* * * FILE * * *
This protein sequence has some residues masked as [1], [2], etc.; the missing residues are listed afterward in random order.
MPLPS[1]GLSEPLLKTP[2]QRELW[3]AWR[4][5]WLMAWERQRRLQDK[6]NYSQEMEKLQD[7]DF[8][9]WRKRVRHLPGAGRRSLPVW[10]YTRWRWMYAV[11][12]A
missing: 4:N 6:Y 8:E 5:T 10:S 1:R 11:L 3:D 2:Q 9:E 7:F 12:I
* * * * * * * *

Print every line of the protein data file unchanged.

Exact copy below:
This protein sequence has some residues masked as [1], [2], etc.; the missing residues are listed afterward in random order.
MPLPS[1]GLSEPLLKTP[2]QRELW[3]AWR[4][5]WLMAWERQRRLQDK[6]NYSQEMEKLQD[7]DF[8][9]WRKRVRHLPGAGRRSLPVW[10]YTRWRWMYAV[11][12]A
missing: 4:N 6:Y 8:E 5:T 10:S 1:R 11:L 3:D 2:Q 9:E 7:F 12:I